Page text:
The man who brings us “The Apprentice” and its siblings has amassed an enormous fortune over the years as he has played the strings of America’s free-market system like a master harpist.  In doing so, he has never failed to express his belief in the greatness of our nation’s economic system and of the country herself.  Like so many others who hope to see America regain and retain her majesty and place in the world, Trump recognizes that in 2012 we must elect a president who will true up our country’s course so as to align with her founding rather than “fundamentally transforming” her according to a personal ideology.

As such, Trump must rise to the occasion, find a shelf sturdy enough to withstand the weight of his sizable ggo, set the latter upon it, and keep sight of that which is required of all of us.  Specifically, he best proves his worth by putting aside self-serving interests and instead, wielding his influence to support and put forth the man or woman who stands the best chance of winning come November.  And that, regardless of whether that man or woman sees fit to veer off the well-trod campaign trail to one Trump Tower for this month’s premier episode of “The Candidate Apprentice.”

To whom much is given much is expected.  America stands precariously perched on the rim of the abyss.  Will the real Donald Trump now step forward?  Behind Door #1, we have the spoiled child who takes his ball and goes home when the game doesn’t go his way; behind #2, the ruthlessly capable businessman who knows better than most that when one door closes, another opens and through that door countless more.

However true it may be that Trump would make a great debate moderator, it is equally as much, if not more so the case, that this level of noise and drama is not beneficial to either the party or the slate of candidates.  These are serious times that need to be treated seriously. Consideration must be undertaken with the weight and gravity that a decision of this magnitude — the selection of the next potential President of the Unites States — warrants, TV ratings notwithstanding.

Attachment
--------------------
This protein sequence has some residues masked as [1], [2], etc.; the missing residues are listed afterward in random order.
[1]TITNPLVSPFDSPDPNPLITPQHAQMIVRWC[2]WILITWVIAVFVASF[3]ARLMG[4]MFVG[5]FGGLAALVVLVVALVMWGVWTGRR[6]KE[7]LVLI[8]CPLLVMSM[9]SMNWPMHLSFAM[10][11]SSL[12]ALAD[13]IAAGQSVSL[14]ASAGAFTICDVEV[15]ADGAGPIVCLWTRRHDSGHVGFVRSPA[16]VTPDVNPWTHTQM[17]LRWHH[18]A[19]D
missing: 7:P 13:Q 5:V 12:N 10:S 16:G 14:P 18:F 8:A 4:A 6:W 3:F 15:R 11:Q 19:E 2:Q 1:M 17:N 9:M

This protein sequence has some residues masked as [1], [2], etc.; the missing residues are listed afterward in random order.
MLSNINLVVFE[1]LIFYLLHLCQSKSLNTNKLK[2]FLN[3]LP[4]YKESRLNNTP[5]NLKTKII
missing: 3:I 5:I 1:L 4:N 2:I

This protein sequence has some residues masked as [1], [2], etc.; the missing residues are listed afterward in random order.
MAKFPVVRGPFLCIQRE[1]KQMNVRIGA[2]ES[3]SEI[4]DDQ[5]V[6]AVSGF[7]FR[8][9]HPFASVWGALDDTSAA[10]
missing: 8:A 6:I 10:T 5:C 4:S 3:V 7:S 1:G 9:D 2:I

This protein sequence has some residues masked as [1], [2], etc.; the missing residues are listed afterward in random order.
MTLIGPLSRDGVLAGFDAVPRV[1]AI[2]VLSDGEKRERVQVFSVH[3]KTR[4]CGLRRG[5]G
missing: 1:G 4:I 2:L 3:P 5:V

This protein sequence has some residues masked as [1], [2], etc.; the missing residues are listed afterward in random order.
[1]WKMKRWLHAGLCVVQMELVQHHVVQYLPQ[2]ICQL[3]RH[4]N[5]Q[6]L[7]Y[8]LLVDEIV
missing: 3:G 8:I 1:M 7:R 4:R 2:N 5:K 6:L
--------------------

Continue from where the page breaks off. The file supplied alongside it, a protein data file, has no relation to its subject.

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And then there were seven…

The field of GOP Presidential candidates was winnowed by one today when accomplished businessman Herman Cain announced that he was suspending his campaign.  It is not particularly surprising that Cain did not turn out to be the proverbial last man standing among his competitors.  What is striking, however, is the speed and finality with which his political bid was derailed in the wake of accusations leveled by women whose lack of supporting evidence was outweighed only by the obvious benefits they stood to reap by becoming ever-present – for at least 15 minutes or so – fixtures on the evening talk show circuit.

Mind you, I am not one to downplay the seriousness of workplace harassment.  However, patterns of behavior should apply equally to accuser and accused.   How seriously are we to take the word of a woman whose record indicates that filing sexual harassment complaints – sexual harassment of a not overtly sexual nature, that is – is her modus operandi for career advancement.  Or the opportunity afforded by a media tour to a woman who apparently hasn’t been able to gain or maintain employment in over thirteen years (and counting).  And finally, what weight should be given to yet another perpetually unemployed associate who just this year lost a judgment for making slanderous and libelous remarks about a former business partner.

The drum, “where there is smoke, there’s fire” is oft pounded as a mechanism by which to bolster the women’s allegations since apparently, there is little by which to support them on their own merits.  While smoke can often serve as an early warning, it can just as frequently be used to obscure that which actually lies beneath, or more likely in this case, behind it.

The media owes the American public diligence and truth in vetting our potential leaders.  By the same token, the American people are also owed truth and accuracy in reporting.  Stories, all angles of them, should be researched, scrutinized and fact-checked before being published for public consumption.

Our country was founded on the notion that any American, of any background, can make a bid for public office with no barriers to success barring those of public support.  If we accept as the norm the notion that a small handful of people, regardless of the justness of or motivation behind their words and actions can determine the fate of any candidate, and consequently the outcome of any election, then our system of government by the people (and not just a few) is finished.

Should it come to pass that the manner of Herman Cain’s fall is the shape of things to come, then every American who wishes to participate in a vigorous and active civic life should be very, very afraid.